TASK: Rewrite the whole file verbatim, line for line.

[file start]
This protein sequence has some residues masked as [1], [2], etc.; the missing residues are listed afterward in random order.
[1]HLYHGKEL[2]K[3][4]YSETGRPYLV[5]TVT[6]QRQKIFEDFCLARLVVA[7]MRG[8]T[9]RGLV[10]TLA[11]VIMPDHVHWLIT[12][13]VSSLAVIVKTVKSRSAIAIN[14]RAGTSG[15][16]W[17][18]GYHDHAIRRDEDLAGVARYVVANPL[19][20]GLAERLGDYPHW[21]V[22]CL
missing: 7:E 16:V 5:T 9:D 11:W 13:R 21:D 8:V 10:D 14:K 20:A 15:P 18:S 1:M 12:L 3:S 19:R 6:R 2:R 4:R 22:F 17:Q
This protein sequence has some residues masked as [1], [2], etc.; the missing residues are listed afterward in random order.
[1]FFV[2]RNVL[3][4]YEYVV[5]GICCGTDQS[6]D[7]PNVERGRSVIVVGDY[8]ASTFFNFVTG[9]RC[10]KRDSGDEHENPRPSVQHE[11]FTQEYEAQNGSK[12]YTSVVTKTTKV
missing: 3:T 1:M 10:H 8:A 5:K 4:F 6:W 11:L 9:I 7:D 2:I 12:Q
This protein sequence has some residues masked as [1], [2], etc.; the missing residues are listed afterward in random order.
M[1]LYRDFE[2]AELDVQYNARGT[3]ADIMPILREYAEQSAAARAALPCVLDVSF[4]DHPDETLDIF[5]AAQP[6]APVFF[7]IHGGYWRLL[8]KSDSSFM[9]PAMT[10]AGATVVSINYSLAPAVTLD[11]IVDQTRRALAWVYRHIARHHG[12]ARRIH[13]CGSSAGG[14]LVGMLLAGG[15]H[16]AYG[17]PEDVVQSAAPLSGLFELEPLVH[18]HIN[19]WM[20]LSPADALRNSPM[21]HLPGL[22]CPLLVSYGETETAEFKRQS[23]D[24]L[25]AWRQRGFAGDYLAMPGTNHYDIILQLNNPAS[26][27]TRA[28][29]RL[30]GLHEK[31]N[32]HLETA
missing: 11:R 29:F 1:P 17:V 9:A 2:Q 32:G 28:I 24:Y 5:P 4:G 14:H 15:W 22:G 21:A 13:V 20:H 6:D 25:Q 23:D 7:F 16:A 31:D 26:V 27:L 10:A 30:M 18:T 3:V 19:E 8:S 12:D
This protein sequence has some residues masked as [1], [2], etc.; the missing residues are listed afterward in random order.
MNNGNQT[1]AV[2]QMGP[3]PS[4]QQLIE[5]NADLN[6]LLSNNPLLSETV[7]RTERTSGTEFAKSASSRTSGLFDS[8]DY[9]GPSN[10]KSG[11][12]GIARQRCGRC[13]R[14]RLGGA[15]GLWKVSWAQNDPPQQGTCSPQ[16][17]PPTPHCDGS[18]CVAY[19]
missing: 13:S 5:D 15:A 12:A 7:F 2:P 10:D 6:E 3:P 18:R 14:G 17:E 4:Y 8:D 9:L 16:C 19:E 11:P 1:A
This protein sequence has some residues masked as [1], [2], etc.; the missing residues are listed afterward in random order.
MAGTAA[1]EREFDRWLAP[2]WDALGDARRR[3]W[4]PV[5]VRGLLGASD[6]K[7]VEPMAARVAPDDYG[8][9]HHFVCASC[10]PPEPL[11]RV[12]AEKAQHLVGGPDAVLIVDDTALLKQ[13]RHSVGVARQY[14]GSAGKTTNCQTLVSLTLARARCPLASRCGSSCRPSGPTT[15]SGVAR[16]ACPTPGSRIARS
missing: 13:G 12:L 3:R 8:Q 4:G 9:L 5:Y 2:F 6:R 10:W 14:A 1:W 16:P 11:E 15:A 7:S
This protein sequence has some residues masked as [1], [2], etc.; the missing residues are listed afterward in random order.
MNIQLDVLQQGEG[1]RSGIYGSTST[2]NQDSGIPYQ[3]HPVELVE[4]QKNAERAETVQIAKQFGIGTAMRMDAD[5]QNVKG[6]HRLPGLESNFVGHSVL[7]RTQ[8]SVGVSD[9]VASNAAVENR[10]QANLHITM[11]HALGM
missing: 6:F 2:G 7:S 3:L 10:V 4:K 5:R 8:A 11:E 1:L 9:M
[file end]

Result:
This protein sequence has some residues masked as [1], [2], etc.; the missing residues are listed afterward in random order.
[1]HLYHGKEL[2]K[3][4]YSETGRPYLV[5]TVT[6]QRQKIFEDFCLARLVVA[7]MRG[8]T[9]RGLV[10]TLA[11]VIMPDHVHWLIT[12][13]VSSLAVIVKTVKSRSAIAIN[14]RAGTSG[15][16]W[17][18]GYHDHAIRRDEDLAGVARYVVANPL[19][20]GLAERLGDYPHW[21]V[22]CL
missing: 7:E 16:V 5:T 9:D 11:W 13:R 21:D 8:V 10:D 14:K 20:A 15:P 18:S 1:M 12:L 3:S 19:R 6:R 2:R 4:R 22:F 17:Q
This protein sequence has some residues masked as [1], [2], etc.; the missing residues are listed afterward in random order.
[1]FFV[2]RNVL[3][4]YEYVV[5]GICCGTDQS[6]D[7]PNVERGRSVIVVGDY[8]ASTFFNFVTG[9]RC[10]KRDSGDEHENPRPSVQHE[11]FTQEYEAQNGSK[12]YTSVVTKTTKV
missing: 3:T 1:M 10:H 8:A 5:K 4:F 6:W 11:L 9:I 7:D 2:I 12:Q
This protein sequence has some residues masked as [1], [2], etc.; the missing residues are listed afterward in random order.
M[1]LYRDFE[2]AELDVQYNARGT[3]ADIMPILREYAEQSAAARAALPCVLDVSF[4]DHPDETLDIF[5]AAQP[6]APVFF[7]IHGGYWRLL[8]KSDSSFM[9]PAMT[10]AGATVVSINYSLAPAVTLD[11]IVDQTRRALAWVYRHIARHHG[12]ARRIH[13]CGSSAGG[14]LVGMLLAGG[15]H[16]AYG[17]PEDVVQSAAPLSGLFELEPLVH[18]HIN[19]WM[20]LSPADALRNSPM[21]HLPGL[22]CPLLVSYGETETAEFKRQS[23]D[24]L[25]AWRQRGFAGDYLAMPGTNHYDIILQLNNPAS[26][27]TRA[28][29]RL[30]GLHEK[31]N[32]HLETA
missing: 11:R 29:F 1:P 17:V 9:A 2:Q 32:G 28:I 24:Y 5:P 4:G 14:H 15:W 22:G 21:A 13:V 20:H 6:D 25:Q 23:D 7:F 16:A 31:D 26:V 27:L 10:A 30:M 18:T 3:V 19:E 8:S 12:D
This protein sequence has some residues masked as [1], [2], etc.; the missing residues are listed afterward in random order.
MNNGNQT[1]AV[2]QMGP[3]PS[4]QQLIE[5]NADLN[6]LLSNNPLLSETV[7]RTERTSGTEFAKSASSRTSGLFDS[8]DY[9]GPSN[10]KSG[11][12]GIARQRCGRC[13]R[14]RLGGA[15]GLWKVSWAQNDPPQQGTCSPQ[16][17]PPTPHCDGS[18]CVAY[19]
missing: 13:S 5:D 15:A 12:A 7:F 2:P 10:D 6:E 3:P 18:R 14:G 17:E 4:Y 8:D 9:L 16:C 19:E 11:P 1:A
This protein sequence has some residues masked as [1], [2], etc.; the missing residues are listed afterward in random order.
MAGTAA[1]EREFDRWLAP[2]WDALGDARRR[3]W[4]PV[5]VRGLLGASD[6]K[7]VEPMAARVAPDDYG[8][9]HHFVCASC[10]PPEPL[11]RV[12]AEKAQHLVGGPDAVLIVDDTALLKQ[13]RHSVGVARQY[14]GSAGKTTNCQTLVSLTLARARCPLASRCGSSCRPSGPTT[15]SGVAR[16]ACPTPGSRIARS
missing: 13:G 12:L 3:R 8:Q 4:G 9:L 5:Y 2:F 6:R 10:W 14:A 1:W 16:P 11:E 15:A 7:S
This protein sequence has some residues masked as [1], [2], etc.; the missing residues are listed afterward in random order.
MNIQLDVLQQGEG[1]RSGIYGSTST[2]NQDSGIPYQ[3]HPVELVE[4]QKNAERAETVQIAKQFGIGTAMRMDAD[5]QNVKG[6]HRLPGLESNFVGHSVL[7]RTQ[8]SVGVSD[9]VASNAAVENR[10]QANLHITM[11]HALGM
missing: 6:F 2:G 7:S 3:L 10:V 4:K 5:R 8:A 11:E 1:L 9:M